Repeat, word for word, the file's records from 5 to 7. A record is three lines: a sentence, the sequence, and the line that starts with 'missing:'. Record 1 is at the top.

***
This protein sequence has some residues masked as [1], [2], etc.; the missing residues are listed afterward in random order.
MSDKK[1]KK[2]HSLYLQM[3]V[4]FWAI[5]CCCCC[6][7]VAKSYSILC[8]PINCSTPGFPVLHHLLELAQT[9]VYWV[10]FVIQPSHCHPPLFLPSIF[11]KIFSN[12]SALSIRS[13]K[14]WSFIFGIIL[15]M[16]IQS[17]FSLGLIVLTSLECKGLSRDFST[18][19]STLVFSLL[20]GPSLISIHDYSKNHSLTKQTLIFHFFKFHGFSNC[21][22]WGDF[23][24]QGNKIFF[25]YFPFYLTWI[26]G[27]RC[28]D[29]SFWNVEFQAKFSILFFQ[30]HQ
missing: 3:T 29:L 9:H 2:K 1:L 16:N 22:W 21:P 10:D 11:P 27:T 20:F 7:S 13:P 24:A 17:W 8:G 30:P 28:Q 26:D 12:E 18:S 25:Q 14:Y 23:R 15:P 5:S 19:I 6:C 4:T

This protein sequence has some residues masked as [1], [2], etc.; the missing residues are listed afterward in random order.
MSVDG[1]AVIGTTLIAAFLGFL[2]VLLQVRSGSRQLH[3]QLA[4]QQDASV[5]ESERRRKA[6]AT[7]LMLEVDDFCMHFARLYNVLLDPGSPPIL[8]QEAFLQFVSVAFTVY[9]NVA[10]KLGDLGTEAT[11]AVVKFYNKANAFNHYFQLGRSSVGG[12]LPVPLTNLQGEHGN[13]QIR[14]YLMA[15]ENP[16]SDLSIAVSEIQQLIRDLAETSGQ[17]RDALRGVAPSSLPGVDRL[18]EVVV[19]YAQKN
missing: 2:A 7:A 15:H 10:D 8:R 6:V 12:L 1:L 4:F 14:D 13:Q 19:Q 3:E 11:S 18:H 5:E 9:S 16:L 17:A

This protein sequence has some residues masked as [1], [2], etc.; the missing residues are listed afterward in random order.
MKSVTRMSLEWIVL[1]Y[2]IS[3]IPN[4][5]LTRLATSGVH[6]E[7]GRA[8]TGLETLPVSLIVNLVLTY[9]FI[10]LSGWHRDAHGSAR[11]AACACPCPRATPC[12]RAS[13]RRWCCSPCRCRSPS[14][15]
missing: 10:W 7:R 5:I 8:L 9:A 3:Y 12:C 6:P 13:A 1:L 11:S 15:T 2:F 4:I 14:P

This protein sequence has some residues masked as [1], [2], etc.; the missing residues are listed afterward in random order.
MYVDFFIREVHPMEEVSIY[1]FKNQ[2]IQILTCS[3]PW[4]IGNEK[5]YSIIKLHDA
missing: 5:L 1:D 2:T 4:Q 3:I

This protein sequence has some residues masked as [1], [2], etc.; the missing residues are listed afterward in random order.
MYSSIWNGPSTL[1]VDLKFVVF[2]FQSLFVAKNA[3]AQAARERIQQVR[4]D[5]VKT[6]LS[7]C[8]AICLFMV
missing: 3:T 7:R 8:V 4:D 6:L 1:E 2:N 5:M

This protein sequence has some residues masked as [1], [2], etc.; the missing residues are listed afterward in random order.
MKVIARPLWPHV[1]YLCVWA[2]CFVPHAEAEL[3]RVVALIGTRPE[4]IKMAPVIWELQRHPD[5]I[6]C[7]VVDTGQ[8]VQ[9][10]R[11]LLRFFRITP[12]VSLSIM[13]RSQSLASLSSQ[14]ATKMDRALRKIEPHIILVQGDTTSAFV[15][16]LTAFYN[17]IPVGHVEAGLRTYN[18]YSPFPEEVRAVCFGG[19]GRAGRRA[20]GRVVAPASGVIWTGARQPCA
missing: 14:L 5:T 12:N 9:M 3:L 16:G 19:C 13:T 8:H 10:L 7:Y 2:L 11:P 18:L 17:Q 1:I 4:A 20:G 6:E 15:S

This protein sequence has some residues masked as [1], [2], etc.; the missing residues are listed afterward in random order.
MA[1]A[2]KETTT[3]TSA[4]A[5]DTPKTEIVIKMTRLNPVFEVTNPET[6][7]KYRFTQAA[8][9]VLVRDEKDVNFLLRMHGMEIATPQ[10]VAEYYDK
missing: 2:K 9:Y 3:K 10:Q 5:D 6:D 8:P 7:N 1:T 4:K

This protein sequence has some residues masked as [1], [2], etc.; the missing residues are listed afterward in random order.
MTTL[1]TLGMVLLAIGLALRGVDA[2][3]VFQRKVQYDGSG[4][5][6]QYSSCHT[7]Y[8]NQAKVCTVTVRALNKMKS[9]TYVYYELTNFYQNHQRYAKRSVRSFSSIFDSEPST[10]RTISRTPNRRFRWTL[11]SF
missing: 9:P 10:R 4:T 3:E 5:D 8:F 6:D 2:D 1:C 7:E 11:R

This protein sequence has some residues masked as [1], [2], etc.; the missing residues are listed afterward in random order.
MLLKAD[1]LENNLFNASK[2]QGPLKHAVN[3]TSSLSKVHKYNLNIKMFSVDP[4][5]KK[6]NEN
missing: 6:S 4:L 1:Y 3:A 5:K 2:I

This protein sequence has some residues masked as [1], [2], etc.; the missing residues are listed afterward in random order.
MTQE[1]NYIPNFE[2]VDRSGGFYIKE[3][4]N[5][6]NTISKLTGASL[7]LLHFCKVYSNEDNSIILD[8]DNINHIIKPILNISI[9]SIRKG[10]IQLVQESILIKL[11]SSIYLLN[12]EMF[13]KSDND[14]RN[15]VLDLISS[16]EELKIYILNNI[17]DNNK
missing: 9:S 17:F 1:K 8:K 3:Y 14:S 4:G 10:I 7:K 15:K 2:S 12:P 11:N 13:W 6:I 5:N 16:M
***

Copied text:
This protein sequence has some residues masked as [1], [2], etc.; the missing residues are listed afterward in random order.
MYSSIWNGPSTL[1]VDLKFVVF[2]FQSLFVAKNA[3]AQAARERIQQVR[4]D[5]VKT[6]LS[7]C[8]AICLFMV
missing: 3:T 7:R 8:V 4:D 6:L 1:E 2:N 5:M

This protein sequence has some residues masked as [1], [2], etc.; the missing residues are listed afterward in random order.
MKVIARPLWPHV[1]YLCVWA[2]CFVPHAEAEL[3]RVVALIGTRPE[4]IKMAPVIWELQRHPD[5]I[6]C[7]VVDTGQ[8]VQ[9][10]R[11]LLRFFRITP[12]VSLSIM[13]RSQSLASLSSQ[14]ATKMDRALRKIEPHIILVQGDTTSAFV[15][16]LTAFYN[17]IPVGHVEAGLRTYN[18]YSPFPEEVRAVCFGG[19]GRAGRRA[20]GRVVAPASGVIWTGARQPCA
missing: 14:L 5:T 12:N 9:M 3:L 16:G 19:C 13:T 8:H 10:L 7:Y 2:L 11:P 18:L 17:Q 1:I 4:A 20:G 6:E 15:S

This protein sequence has some residues masked as [1], [2], etc.; the missing residues are listed afterward in random order.
MA[1]A[2]KETTT[3]TSA[4]A[5]DTPKTEIVIKMTRLNPVFEVTNPET[6][7]KYRFTQAA[8][9]VLVRDEKDVNFLLRMHGMEIATPQ[10]VAEYYDK
missing: 2:K 9:Y 3:K 10:Q 5:D 6:D 8:P 7:N 1:T 4:K